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Hunter Foster named Director of the Year by The Wall Street Journal

Wednesday, December 19, 2018


Sparks on and Off Broadway

While major musicals faltered, other stageworthy offerings were plentiful all over the U.S. map.


The Broadway musical continued its demoralizing slump in 2018, with only one new show, “The Prom,” of any merit.

Otherwise, it was the usual string of lackluster-to-awful screen-to-stage adaptations (“King Kong”, “Mean Girls”) and jukebox shows (“The Cher Show,” “Escape From Margaritaville”). Even more disheartening, though, was “Harry Potter and the Cursed Child,” a mega-budget musical-without-songs that was noteworthy only for its special effects. Its box-office triumph bodes ill for the future of big-ticket Broadway theater.

Not so off Broadway and elsewhere in America, where imaginative new small-scale musicals abound. Two of the very best, “Be More Chill” and “The Girl From the North Country,” the Bob Dylan-Conor McPherson jukebox musical, are now headed for Broadway, while “The Royal Family of Broadway,” written by Rachel Sheinkin and William Finn and produced by Massachusetts’ Barrington Stage Company, merits a similar fate. So does the Public Theater’s Shakespeare in the Park version of “Twelfth Night,” co-directed by Kwame-Armah and Oskar Eustis and featuring delectable songs by Shaina Taub.

To keep the money coming in, Broadway’s producers put on more straight plays than usual. Among them were two sensational revivals, Edward Albee’s “Three Tall Women,” directed by Joe Mantello, and Patrick Marber’s Roundabout Theatre Company production of Tom Stopipard’s “Travesties,” plus an interesting new play from England, Jez Butterworth’s “The Ferryman.” Several distinguished new plays also ran off Broadway, including Jonathan Leaf’s “Pushkin: A Life Played Out,” Martin McDonagh’s “Hangmen” and Lynn Nottage’s “Mima’s Tale,” along with such fine revivals as A.R. Gurney’s “Later Life,” directed by Jonathan Silverstein for the Keen Company, and J.R. Sullivan’s Mint Theater Company production of “Days to Come,” a Lillian Hellman rarity.

Out of town, I saw numerous revivals of high distinction, including Mary Hall Surface’s small-scale Constellation Theatre Company version of Thornton Wilder’s “The Skin of Our Teeth” in Washington, D.C., and Paul Mullin’s Shakespeare Theatre of New Jersey revival of Sam Shepard’s “Buried Child.” In addition, top-flight classical productions were thick on the ground, foremost among them Davis McCallum’s gender-bending Hudson Valley Shakespeare Festival version of “Richard II.”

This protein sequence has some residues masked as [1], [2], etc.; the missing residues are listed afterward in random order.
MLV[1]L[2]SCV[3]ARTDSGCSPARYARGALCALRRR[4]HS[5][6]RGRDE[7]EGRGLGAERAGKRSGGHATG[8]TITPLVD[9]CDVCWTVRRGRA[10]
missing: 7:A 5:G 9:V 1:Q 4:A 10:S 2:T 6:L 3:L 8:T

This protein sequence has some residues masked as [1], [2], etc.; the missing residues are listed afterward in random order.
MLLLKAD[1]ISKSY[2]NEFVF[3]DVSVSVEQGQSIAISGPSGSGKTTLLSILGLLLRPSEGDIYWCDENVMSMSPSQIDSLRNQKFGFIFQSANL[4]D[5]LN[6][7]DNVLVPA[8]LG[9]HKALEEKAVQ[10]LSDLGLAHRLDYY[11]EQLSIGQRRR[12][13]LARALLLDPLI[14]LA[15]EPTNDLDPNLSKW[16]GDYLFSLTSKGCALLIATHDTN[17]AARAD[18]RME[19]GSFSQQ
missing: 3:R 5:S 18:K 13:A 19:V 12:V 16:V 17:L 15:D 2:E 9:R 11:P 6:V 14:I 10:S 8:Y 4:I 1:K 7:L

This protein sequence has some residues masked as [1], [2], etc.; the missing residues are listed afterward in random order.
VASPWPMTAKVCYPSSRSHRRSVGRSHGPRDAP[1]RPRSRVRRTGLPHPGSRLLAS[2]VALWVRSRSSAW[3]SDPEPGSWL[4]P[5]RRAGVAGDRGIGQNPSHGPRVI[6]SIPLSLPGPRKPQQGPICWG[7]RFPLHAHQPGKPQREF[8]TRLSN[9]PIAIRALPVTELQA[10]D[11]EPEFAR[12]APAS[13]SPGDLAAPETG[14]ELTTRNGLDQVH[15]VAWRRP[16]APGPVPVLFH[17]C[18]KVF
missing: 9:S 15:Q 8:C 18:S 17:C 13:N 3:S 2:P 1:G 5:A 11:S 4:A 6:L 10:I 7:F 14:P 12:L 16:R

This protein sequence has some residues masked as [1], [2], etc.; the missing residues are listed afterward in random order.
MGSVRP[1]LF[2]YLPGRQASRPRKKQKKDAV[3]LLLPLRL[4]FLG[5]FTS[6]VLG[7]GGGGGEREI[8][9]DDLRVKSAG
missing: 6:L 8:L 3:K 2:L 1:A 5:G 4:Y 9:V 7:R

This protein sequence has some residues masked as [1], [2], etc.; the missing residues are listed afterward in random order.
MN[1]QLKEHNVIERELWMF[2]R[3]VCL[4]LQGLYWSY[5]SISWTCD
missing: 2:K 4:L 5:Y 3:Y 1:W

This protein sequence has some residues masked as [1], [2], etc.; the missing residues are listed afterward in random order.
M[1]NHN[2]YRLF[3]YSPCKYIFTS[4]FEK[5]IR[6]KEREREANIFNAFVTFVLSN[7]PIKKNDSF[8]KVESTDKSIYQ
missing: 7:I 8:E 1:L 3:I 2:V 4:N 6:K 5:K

World-class acting can usually be taken for granted on Broadway, where I cheered Lauren Ambrose in Lincoln Center Theater’s revival of “My Fair Lady,” Tom Hollander in “Travesties,” Glenda Jackson and Laurie Metcalf in “Three Tall Women,” Nathan Lane as Roy Cohn in “Angels in America,” Eugene Lee in “American Son” and Elaine May in “The Waverly Gallery.”

Now, the best of the best:

Best performances in a play

Off Broadway, Jay O. Sanders gave a career-capping performance in Richard Nelson’s Hunter Theater Project revival of Chekhov’s “Uncle Vanya,” while Zazanna Szadkowski commanded the stage in Eric Tucker’s Bedlam premiere of “Uncle Romeo Vanya Juliet.”

Best performances in a musical

Brooks Ashmansakas was touching in “The Prom,” and Anika Noni Rose came on like a wild blowtorch in John Doyle’s Classic Stage Company off-Broadway revival of “Carmen Jones.”

Best ensemble cast

The palm goes to People’s Light of Malvern, PA., for Paul Osborn’s “Morning’s at Seven,” a Broadway-worthy revival featuring a nonpareil cast mainly consisting of veteran company members.

Best revival of a modern play

“The Petrified Forest,” Robert Sherwood’s 1935 stage thriller, isn’t exactly new, but David Auburn’s no-nonsense revival for Massachusetts’ Berkshire Theatre Group proved it to be excitingly immediate.

Best classical production 

David Staller’s conceptual staging of George Bernard Shaw’s “Heartbreak House,” produced off Broadway by the Gingold Theatrical Group, was the bet thing Mr. Staller has given us to date, which is saying something.

Best new play

Lincoln Center Theater’s off-Broadway premiere of Tom Stoppard’s “The Hard Problem” proved its 81-year-old author to be the Shaw of our time.

Best new musical

“Miss You Like Hell,” in which Quiara Alegra Hudes and Erin McKeown tell the tale of an undocumented immigrant and her long-estranged daughter, had its premiere by the Public Theater to powerfully moving effect.

Directors of the year

Lila Neugebauer, who staged “At Home at the Zoo” and “Mary Page Marlowe” off Broadway and “The Waverly Gallery” on Broadway, is an erstwhile up-and-comer who now ranks among our top stage directors. As for Hunter Foster, who directed “The Drowsy Chaperone” for Goodspeed Musicals (about which more below) and “42nd Street” for Pennsylvania’s Bucks County Playhouse, he’s a wonder-worker who belongs on Broadway.

Company of the year

No company in America mounts more satisfying musical-comedy revivals than Goodspeed Musicals of East Haddam, Conn., which gave us superb stagings of “The Drowsy Chaperone,” “Oliver!” and “The Will Rogers Follies” by, respectively, Mr. Foster, Rob Ruggiero and Don Stephenson.

Playwright of the year 

After going two decades without a Broadway production, Kenneth Lonergan hit the bull’s-eye twice in a row with unforgettable revivals of “Lobby Hero” and “The Waverly Gallery.” May “The Starry Messenger,” his best play to date, follow them there soon!

Mr. Teachout is the Journal’s drama critic.